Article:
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White Woodpecker
Melanerpes candidus

Piciforme Order – Picidae Family

Length: 24-29 cm
Weight: 98-136 g

The White Woodpecker is a very distinctive woodpecker of South America, often seen in small noisy groups.

The adult male has black mantle and upperback. On the upperwing, the flight feathers are brownish-black. Wing-coverts and tertials are black, slightly glossed blue. The lower back is white to the uppertail-coverts. The uppertail is brownish-black with white base. The outer rectrices show white spots.

Underparts are white to creamy-white, slightly washed buff, sometimes darker. We can see a yellow patch on the lower belly, sometimes reaching the lower breast. The underwing is greyish-brown with black coverts.

The head is white and shows a blackish loral line and a narrow black stripe from the lower rear of the eye and curving down to the uppermantle. On the lower hindneck, some longer feathers are pale lemon-yellow.

The strong, straight bill is fairly long and chisel-tipped. It is black with paler base, greenish or whitish. The eyes are white, pale bluish-white or yellow. They are surrounded by a broad, golden-yellow eye-ring. Legs and feet are greyish or brownish.

The female has similar plumage, but she lacks the yellow feathers on the hindneck, and the black head stripe is often duller than in male.

The juvenile is rather dark brown than black, with less glossy plumage. The white areas are tinged buff, and the yellow patch on belly is duller. The eyes are grey with bluish eye-ring.  
The young male has the yellow head feathers extending from the nape to the crown, whereas the young female has broken yellow band on the nape.

The White Woodpecker utters some “ghirrch” or “kreer” when perched. This is its common call, making it unmistakable.
When in flight, it gives distinctive “kirr-kirr-kirr” or “cree-cree-cree-creek” similar to tern’s calls.

The White Woodpecker frequents dry subtropical forests, woodlands, savannahs with some trees, open wooded areas and dry scrub.
This woodpecker is often seen at forest edges and in cultivated fields. It often frequents palm groves and orchards, and also exotic plantations. 
It is visible mainly in lowlands, but locally up to 2000-2200 metres of elevation.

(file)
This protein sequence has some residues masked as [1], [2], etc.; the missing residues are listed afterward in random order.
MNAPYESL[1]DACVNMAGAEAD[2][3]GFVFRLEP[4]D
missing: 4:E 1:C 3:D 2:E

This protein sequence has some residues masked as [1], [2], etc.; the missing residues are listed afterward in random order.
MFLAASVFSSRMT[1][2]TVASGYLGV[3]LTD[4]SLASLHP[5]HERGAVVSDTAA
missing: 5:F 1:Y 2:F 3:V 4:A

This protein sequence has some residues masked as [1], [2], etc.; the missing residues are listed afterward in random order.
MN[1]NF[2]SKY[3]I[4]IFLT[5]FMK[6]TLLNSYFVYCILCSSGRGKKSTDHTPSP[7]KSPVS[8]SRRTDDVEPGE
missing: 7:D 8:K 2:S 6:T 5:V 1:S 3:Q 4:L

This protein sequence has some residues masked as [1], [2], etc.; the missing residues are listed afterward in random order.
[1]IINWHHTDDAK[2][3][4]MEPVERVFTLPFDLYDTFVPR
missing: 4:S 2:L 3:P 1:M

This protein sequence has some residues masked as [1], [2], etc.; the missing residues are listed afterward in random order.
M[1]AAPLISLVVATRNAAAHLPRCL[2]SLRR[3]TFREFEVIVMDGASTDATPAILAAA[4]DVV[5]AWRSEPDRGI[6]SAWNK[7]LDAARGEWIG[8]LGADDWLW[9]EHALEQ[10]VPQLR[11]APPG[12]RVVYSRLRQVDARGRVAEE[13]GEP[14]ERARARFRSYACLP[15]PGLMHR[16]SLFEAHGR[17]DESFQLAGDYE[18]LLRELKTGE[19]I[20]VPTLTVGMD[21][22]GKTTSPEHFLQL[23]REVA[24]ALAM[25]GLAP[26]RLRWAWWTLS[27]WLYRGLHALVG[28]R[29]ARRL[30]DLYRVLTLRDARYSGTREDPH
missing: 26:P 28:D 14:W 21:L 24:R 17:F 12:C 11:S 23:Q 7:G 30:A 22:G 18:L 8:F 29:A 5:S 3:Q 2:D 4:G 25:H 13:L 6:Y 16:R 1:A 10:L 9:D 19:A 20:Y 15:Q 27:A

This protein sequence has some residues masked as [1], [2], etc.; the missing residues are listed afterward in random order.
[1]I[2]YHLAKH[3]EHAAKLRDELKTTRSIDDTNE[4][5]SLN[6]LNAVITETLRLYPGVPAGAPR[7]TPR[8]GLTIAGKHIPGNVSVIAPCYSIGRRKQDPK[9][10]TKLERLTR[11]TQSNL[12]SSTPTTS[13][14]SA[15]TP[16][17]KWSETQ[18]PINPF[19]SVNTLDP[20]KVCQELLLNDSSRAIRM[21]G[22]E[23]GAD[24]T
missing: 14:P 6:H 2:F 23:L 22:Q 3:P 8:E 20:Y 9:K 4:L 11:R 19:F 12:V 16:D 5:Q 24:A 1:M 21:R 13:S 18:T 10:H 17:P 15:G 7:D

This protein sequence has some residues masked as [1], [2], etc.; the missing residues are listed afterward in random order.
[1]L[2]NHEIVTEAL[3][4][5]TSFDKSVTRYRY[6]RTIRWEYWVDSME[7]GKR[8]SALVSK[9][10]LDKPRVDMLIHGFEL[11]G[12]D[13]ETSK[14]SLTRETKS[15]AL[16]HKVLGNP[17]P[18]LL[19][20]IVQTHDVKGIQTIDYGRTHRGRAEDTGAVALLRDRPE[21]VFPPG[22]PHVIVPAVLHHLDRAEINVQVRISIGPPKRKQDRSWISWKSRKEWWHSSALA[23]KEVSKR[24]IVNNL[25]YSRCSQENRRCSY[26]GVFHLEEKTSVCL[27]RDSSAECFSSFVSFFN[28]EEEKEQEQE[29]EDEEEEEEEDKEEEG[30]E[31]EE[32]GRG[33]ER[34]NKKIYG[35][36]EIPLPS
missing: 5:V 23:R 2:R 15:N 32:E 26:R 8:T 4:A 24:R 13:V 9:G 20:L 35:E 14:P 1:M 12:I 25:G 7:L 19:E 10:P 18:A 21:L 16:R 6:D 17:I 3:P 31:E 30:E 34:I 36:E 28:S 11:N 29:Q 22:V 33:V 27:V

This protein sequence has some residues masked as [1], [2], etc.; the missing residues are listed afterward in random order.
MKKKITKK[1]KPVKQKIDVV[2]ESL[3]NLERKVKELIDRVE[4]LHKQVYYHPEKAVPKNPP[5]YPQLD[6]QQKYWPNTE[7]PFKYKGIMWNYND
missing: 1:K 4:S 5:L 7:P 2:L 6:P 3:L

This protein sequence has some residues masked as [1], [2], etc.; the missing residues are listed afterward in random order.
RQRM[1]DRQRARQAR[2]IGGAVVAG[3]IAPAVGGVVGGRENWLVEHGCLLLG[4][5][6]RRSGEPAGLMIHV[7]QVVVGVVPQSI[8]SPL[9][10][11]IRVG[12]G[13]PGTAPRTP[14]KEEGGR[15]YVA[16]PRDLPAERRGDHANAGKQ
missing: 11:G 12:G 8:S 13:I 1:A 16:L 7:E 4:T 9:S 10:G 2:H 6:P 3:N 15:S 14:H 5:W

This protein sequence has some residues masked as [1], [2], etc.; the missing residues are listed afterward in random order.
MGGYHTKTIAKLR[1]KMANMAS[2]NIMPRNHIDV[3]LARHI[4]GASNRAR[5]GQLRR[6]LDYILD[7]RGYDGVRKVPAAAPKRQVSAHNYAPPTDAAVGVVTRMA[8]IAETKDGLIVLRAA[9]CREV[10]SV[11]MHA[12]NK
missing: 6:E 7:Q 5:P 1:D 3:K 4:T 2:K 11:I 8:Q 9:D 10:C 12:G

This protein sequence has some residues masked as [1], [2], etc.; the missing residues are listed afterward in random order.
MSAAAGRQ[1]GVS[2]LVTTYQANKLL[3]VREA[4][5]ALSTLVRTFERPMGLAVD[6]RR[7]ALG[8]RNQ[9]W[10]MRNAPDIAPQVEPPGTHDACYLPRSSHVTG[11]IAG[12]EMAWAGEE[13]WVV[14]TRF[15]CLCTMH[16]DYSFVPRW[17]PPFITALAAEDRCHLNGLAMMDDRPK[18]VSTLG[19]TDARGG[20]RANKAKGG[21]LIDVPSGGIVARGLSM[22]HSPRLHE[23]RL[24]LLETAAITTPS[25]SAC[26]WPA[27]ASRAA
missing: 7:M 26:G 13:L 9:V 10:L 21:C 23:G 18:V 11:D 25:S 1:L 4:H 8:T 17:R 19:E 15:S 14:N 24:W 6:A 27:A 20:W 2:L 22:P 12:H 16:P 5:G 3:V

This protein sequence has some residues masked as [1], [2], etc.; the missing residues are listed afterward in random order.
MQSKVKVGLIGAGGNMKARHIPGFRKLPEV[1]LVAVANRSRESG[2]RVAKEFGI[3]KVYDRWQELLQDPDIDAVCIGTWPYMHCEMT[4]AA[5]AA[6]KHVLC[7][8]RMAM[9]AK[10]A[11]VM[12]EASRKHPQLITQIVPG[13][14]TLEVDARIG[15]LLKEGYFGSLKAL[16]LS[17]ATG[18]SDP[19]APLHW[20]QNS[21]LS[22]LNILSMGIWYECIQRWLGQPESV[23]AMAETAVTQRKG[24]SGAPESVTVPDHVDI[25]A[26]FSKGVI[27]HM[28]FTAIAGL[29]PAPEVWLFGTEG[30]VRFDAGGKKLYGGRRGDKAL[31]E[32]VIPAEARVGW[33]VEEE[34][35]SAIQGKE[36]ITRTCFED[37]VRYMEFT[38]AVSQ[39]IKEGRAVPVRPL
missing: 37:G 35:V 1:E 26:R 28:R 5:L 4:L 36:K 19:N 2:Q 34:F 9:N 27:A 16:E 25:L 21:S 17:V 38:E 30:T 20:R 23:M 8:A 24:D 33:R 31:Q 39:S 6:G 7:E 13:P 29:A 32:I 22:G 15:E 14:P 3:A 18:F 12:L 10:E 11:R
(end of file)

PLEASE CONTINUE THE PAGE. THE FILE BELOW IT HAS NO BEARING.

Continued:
The White Woodpecker is found from extreme south Peru, S Mato Grosso and NE Brazil, S to E Bolivia, N Argentina, and W and S Uruguay.

The White Woodpecker is mainly fructivorous, but it also consumes seeds, honey, and insects. It also catches wasps and bees, and especially the Irapuá Bee (Melipona ruficrus) which is a pest of citrus growers, widespread in the warm areas of the Neotropics, from Mexico to Argentina. The bird opens the nests of wasps and bees, takes the grubs and the honey, while performing aerial flycatching.   

The White Woodpecker usually occurs in small noisy groups of 5-8 birds, sometimes with other species of the genus Colaptes. These small flocks are considered as pests by farmers, because they damage numerous fruits in orchards.

To form groups occurs mainly in Melanerpes species which are fructivorous. Several individuals join their efforts to find fruiting trees, and this habit of flocking also reduces the predation.

This arboreal species forages by pecking and gleaning, and can catch insects on the wing.

During the breeding season, all the birds of the group take part in displays. They perform numerous flight displays and frequent bowing and bobbing. They hop on a branch while climbing with raised, flapping wings, flying from a branch to another and then, returning to the first. The head feathers are puffed up during the displays.
These birds occur together in localized clusters, feeding and flying in groups, and they naturally continue together and breed communally.

The White Woodpecker seems to be resident in its range, with possible wandering birds.

The White Woodpecker is able to fly long distances over open areas, and high in the air. The flight is relatively straight (and non-undulating as in most woodpeckers).
It alights in trees for foraging and flies again to another. It may perform flycatching when feeding in front of the nests of wasps and bees.

The breeding season occurs in September-November. The reproduction of the White Woodpecker is poorly known.
They probably breed communally in groups of 5-8 birds. The nest is a hole in tree or stump, but they could use holes among rocks too.
The female lays 3-4 white eggs. The incubation is shared by both parents, but its duration is unknown.
The young fledge about 35 days after hatching.

The White Woodpecker feeds primarily on fruits. They live in small groups and damage the orchards. When they drop into a fruiting tree, they are often compared to parrots arriving at rich food sources.
They also consume seeds and honey. They open wasps and bees’ nests, and take honey and larvae. They also catch other insects, even in flight.

The White Woodpecker is not threatened at this moment, and occurs in several protected areas and national parks or biological reserves in Brazil. The breeding areas seem to be expanding in the southern parts of the range.

This species is sometimes persecuted because these birds cause damages in orchards and fruit plantations. It can be trapped for cage-bird trade in Buenos Aires area.